When 60 minutes of fog duration is useful with quick turnaround
When fog visibility for 6-8 feet distance is acceptable
When fogging gray areas behind the cleanroom
When fogging ≥ Class 10 or above in semiconductor or pharmaceutical clean rooms
Vapor DiH2O Fogger, average 4cfm over 10 minutes
When Fogging Hazardous areas, No Electrical Outlet Available
When fog visibility for 5-6 feet distance is acceptable
When 10 minutes of fog duration is useful
When fogging small areas
Class 10 or above in semiconductor or pharmaceutical clean rooms
When fogging work benches
Portable Fogger, DiH2O Fogger, 3-4cfm
When fogger PORTABILITY is a must
When fog visibility for 3-4 feet distance is acceptable
When 35 minutes of fog duration is useful with quick turnaround
When fogging ≥ Class 10 and above in semiconductor and pharmaceutical cleanrooms
When fogging “hard to get at” areas
16 Meg ohm DI water is standard, but 64 Meg ohm can be used as well
Do not permit DI Water to go stagnant in the chamber
** Use gloves when handling CO2 ice
The three types of foggers manufactured for use in the semiconductor and pharmaceutical industry are described below.
Ultrapure LN2 Fogger:
This type of smoke generator or clean room fogger provides the highest volume, density and purity of
fog. Purity is created by bringing the water to a high temperature, creating a vapor, while simultaneously using gravity to remove the residual mass
from the vapor. This process removes any bacterial agents and residual particulate matter from the vapor. The pure vapor is then passed over
an LN2 bath, which naturally boils at room temperature. The water molecules bond with nitrogen molecules, creating
a nominal 3um fog droplet. The volume of water and nitrogen molecules that combine is extremely high in quantity, creating a dense, high
volume, ultrapure fog output with exit temperatures of about 78 degrees F with an exit pressure of less than 0.5 lbs, so as not to disturb the surrounding
airflow. The fog is ultrapure leaving minimal, if any, trace particles behind. It evaporates to its gaseous hydrogen, oxygen and nitrogen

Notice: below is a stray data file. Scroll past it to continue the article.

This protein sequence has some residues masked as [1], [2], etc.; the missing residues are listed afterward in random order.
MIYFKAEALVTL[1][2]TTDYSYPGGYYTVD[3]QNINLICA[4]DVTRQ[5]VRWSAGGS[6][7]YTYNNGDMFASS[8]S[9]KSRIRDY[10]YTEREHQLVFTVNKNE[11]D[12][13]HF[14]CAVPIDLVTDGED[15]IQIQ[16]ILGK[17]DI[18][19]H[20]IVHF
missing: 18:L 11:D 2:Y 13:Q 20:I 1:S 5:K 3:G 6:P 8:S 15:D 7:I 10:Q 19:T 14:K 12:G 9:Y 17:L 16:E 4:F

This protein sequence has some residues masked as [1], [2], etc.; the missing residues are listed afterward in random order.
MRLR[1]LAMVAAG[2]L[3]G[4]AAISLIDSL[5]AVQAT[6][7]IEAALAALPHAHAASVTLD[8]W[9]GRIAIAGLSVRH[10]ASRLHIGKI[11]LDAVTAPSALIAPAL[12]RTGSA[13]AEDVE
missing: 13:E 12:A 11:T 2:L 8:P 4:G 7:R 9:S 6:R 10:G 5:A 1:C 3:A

components, which are natural to the Cleanroom environment. The high density of the fog increases the duration and travel distance of the
fog. This fogger can be used in a Class 1 – 10,000 cleanroom environments of pharmaceutical and semiconductor facilities; such as sterile rooms, hospital rooms, medical rooms and cleanrooms.
DI Water Fogger: This type of fogger has less fog density (less capability to visualize airflow) than the UltraPure Fogger described above, but more density than the CO2 fogger described below. The DI water fog is generated by atomizing DI water into water droplets, which are nominally 3-10um in size. The water droplets may contain residual particulate matter remaining in the DI water, but this would be very trace amounts.
If the facility manager operates a class 10 to Class 10000 Clean room, the use of a DI Water Fogger poses no problem. However, Cleanroom Engineers who manage facilities operating at Class 1 to Class 10 performance may desire to use an ultrapure fogger. Although some DI Water foggers are described as ultrapure, unless the DI water is vaporized to remove bacterial agents and residual particulate matter, the fog is not ultrapure. The 3-5lb output pressure of a DI water fogger also distorts the airflow patterns, thus adding to the turbulence. The temperature output is typically less than the surrounding room temperature, thus a fog generated from the atomized water droplets will sink momentarily in a typical 70 degree room temperature.
This type of smoke generator or CO2 Fogger is designed for low volume, non-process critical applications such as bench airflow testing.
The fog is created using CO2 ice as the fogging agent. The fog contains elements of the CO2 and the user must determine if the residual CO2 components
are acceptable in a process environment operating Class 100 to Class 10,000. The 3-5lb output pressure of a CO2 fogger also distorts the airflow patterns,
thus adding to the turbulence. The output starts at about 3cfm and slowly decreases to 0 CFM in about 10 – 12 minutes.
Smoke Sticks are used in some Pharmaceutical Clean Rooms around the world. Below is a discussion on the use of smoke sticks used to visualize airflow and turbulence?